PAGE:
16. Green banners

    Nereocystis, a marine alga commonly referred to as bull kelp, is often found in the nearshore and shallow gulf areas of North America's Pacific Coast. (Brenda Konar / COML) Back to slideshow navigation
  17. Flea gets its close-up

    Hyperoche capucinus is a common sand flea that swims in polar waters. This specimen is about the width of a finger. (Russ Hopcroft / Univ. of Alaska-Fairbanks / COML) Back to slideshow navigation
  18. A different kind of flytrap

    This striking creature, a Venus flytrap anemone (Actinoscyphia sp.), was photographed in the Gulf of Mexico. The anemone is so named because it resembles the land-based Venus flytrap, a carnivorous plant. (Ian Macdonald / Florida State University) Back to slideshow navigation
  19. Alien in earthly waters

    Gary Cranitch's photographs for CReefs were recognized for excellence by the Australian Institute of Professional Photographers. This spectacular jellyfish inhabits the water of Australia's Great Barrier Reef off Lizard Island. (Gary Cranitch / Queensland Museum) Back to slideshow navigation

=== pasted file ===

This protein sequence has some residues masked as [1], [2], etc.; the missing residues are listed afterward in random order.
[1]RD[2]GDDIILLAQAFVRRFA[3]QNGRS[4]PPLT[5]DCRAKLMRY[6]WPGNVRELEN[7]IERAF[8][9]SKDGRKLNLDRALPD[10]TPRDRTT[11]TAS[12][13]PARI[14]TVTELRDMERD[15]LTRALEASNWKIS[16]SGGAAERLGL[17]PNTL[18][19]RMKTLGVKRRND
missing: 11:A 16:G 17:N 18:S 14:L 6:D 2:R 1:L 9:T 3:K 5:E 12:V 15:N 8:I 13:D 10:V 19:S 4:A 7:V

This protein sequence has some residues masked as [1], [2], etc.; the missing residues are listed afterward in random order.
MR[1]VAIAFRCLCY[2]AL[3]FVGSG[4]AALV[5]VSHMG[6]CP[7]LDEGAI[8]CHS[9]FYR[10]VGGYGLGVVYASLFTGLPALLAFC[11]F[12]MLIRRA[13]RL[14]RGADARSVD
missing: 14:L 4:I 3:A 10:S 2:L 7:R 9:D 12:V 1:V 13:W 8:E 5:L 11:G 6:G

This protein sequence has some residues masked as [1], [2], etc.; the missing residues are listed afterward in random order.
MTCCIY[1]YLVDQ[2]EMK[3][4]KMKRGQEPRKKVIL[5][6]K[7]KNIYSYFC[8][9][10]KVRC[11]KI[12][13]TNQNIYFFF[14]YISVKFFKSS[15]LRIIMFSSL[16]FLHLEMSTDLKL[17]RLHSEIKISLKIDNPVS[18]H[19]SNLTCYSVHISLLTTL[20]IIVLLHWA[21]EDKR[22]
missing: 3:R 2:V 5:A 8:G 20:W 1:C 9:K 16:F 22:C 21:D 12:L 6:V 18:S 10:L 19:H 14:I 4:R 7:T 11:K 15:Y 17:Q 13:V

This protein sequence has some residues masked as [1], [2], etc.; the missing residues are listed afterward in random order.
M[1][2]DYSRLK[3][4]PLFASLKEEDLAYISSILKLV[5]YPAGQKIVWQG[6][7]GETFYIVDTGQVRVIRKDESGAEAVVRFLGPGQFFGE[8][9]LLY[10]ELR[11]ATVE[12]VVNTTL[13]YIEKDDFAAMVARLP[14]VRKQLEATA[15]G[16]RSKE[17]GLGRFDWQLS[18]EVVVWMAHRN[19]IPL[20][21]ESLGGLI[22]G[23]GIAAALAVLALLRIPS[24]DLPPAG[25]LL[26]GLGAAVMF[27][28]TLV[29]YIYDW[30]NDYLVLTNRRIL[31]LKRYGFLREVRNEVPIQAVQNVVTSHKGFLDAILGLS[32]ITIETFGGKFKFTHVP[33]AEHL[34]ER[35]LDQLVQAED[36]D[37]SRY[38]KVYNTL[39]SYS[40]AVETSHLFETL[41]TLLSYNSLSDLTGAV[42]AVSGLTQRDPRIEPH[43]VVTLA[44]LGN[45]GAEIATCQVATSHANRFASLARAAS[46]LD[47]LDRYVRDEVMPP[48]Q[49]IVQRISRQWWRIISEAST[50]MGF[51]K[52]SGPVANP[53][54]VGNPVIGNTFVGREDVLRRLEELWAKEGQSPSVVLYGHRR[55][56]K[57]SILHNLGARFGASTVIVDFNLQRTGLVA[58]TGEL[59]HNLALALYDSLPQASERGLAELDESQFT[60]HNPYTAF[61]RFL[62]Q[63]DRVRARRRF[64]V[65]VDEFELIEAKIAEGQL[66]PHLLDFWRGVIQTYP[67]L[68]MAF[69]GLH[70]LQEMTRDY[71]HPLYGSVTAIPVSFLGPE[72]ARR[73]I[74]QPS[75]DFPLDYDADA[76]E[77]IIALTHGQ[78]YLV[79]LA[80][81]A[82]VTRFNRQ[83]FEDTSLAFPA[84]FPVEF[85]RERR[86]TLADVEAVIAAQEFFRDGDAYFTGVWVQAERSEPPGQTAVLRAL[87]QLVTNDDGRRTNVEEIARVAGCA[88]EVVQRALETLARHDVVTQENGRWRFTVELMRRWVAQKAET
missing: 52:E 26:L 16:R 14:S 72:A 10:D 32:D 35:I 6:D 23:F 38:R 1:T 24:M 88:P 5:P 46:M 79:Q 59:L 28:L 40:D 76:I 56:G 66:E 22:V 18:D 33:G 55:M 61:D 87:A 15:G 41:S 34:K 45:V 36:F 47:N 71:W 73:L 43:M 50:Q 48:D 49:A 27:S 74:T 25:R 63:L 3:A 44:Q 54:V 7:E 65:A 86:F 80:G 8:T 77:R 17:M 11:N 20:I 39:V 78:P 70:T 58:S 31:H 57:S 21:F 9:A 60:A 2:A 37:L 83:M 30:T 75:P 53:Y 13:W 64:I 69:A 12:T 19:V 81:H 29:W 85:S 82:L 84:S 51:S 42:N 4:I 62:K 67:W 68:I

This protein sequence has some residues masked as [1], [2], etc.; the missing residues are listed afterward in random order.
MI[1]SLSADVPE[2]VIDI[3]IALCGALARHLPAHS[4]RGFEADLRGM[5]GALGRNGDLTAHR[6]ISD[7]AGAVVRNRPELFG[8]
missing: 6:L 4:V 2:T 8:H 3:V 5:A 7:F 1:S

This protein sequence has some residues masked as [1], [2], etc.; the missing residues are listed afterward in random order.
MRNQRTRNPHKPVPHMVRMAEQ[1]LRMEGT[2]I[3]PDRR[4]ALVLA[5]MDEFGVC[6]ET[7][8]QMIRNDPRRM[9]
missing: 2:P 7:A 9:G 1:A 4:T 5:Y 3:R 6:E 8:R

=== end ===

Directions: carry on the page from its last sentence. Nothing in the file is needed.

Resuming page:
20. Seaweed? Look again

    The leafy seadragon, Phycodurus eques, is camouflaged to resemble a piece of drifting seaweed. (Karen Gowlett-Holmes / COML) Back to slideshow navigation
  21. Pretty in pink?

    This pink see-through fantasia, Enypniastes, is a swimming sea cucumber seen about a mile and a half (2,500 meters) deep in Southeast Asia's Celebes Sea. (Laurence Madin / WHOI) Back to slideshow navigation
  22. A golden lace nudibranch, Halgerda terramtuentis, was collected in the waters of the northwestern Hawaiian Islands. (Cory Pittman / NOAA / PIFSC / NHIMN) Back to slideshow navigation
  23. Red jelly

    This specimen of the jellyfish species known as Crossota norvegica was collected from the deep Arctic Canada Basin with a remotely operated vehicle. (COML) Back to slideshow navigation
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  1. Julian Finn / Museum Victoria
    Above: Slideshow (23) Wonders from the Census of Marine Life
  2. Francesco Zizola / Consequences by NOOR
    Slideshow (11) Rising ocean levels threaten Maldives